WARSAW (Reuters) - Poland’s right-wing government said on Thursday it had no tolerance for neo-fascism, after opposition lawmakers charged that its nationalist, eurosceptic focus was helping to reinvigorate the far right.
The issue has dominated local media since the commercial television station TVN showed on Saturday a far-right organisation - officially registered since 2011 - secretly celebrating Adolf Hitler’s 128th birthday in a Polish forest last April.
Filmed with a hidden camera, the footage showed members of the group dressed in Nazi uniforms, burning a wooden swastika, making Nazi salutes and sharing a cake with a symbol of a swastika made of chocolate cookies.
The same group, called “Pride and Modernity” (DiN), hanged portraits of opposition lawmakers in November, after the lawmakers backed a European Parliament resolution calling on the Polish government to reverse its overhaul of the judiciary and condemn a “fascist march” held earlier that month in Warsaw.
“There is zero tolerance for any displays of promoting, affirmation, glorifying of criminal totalitarian regimes,” Interior Minister Joachim Brudzinski said in parliament on Thursday.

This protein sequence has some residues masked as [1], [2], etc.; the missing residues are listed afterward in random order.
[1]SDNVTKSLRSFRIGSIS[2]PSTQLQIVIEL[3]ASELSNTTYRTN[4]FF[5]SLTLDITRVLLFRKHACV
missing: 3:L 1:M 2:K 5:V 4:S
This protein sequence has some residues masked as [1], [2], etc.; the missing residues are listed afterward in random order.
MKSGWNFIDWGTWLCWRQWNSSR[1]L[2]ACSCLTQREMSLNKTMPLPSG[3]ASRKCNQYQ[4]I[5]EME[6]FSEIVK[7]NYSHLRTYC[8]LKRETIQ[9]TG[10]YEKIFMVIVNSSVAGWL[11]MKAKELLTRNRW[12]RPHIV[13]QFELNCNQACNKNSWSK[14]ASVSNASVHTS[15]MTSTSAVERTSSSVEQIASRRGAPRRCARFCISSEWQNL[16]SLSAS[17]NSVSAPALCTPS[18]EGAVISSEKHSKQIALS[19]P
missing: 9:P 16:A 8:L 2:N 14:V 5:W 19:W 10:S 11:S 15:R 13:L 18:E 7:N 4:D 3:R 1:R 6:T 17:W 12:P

“The fact that such creeps have to hide in a forest is a success of our whole society,” he said, adding authorities would seek to ban the organisation and prosecute its members.
The ruling Law and Justice (PiS) party has walked a thin line with right-wing groups. It fears the emergence of a rival further to the right, but it does not want to alienate more centrist voters.
It condemned displays of racism and anti-Semitism organised by far-right groups at a November march, for example, but it did not condemn the march itself, saying most of the marchers were “patriots”.
Opposition lawmaker Slawomir Nitras, a member of the centrist Civic Platform (PO), which lost power to PiS in 2015, accused the government on Thursday of emboldening the far-right.
One example given by opposition lawmakers was that the prosecutor’s office, brought under direct government control by PiS, has appealed the conviction of a man who burned a Jewish effigy in Wroclaw in 2015.
“You are spreading hate, downplaying the problem, feeding the monster that has now grown,” said lawmaker Katarzyna Lubnauer from the Nowoczesna party. “Now, full of hypocrisy, you are pretending that you fight this.”
Spreading totalitarian ideologies like Nazism or communism is punishable by jail in Poland, a country that was invaded both by Nazi Germany and the Soviet Union during World War Two, then dominated by the Soviets after the war.
Reporting by Marcin Goettig